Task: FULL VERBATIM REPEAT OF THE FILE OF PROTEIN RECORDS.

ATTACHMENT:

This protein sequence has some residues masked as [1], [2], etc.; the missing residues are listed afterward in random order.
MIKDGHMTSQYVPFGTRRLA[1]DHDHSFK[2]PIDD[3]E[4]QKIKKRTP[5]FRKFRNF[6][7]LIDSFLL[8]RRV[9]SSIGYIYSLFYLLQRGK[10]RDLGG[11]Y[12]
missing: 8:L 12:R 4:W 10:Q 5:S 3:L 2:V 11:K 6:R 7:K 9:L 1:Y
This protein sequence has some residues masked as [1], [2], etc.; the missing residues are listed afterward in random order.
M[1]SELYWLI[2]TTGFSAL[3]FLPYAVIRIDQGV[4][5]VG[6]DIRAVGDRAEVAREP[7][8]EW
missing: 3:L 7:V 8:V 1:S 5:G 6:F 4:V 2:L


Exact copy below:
This protein sequence has some residues masked as [1], [2], etc.; the missing residues are listed afterward in random order.
MIKDGHMTSQYVPFGTRRLA[1]DHDHSFK[2]PIDD[3]E[4]QKIKKRTP[5]FRKFRNF[6][7]LIDSFLL[8]RRV[9]SSIGYIYSLFYLLQRGK[10]RDLGG[11]Y[12]
missing: 8:L 12:R 4:W 10:Q 5:S 3:L 2:V 11:K 6:R 7:K 9:L 1:Y
This protein sequence has some residues masked as [1], [2], etc.; the missing residues are listed afterward in random order.
M[1]SELYWLI[2]TTGFSAL[3]FLPYAVIRIDQGV[4][5]VG[6]DIRAVGDRAEVAREP[7][8]EW
missing: 3:L 7:V 8:V 1:S 5:G 6:F 4:V 2:L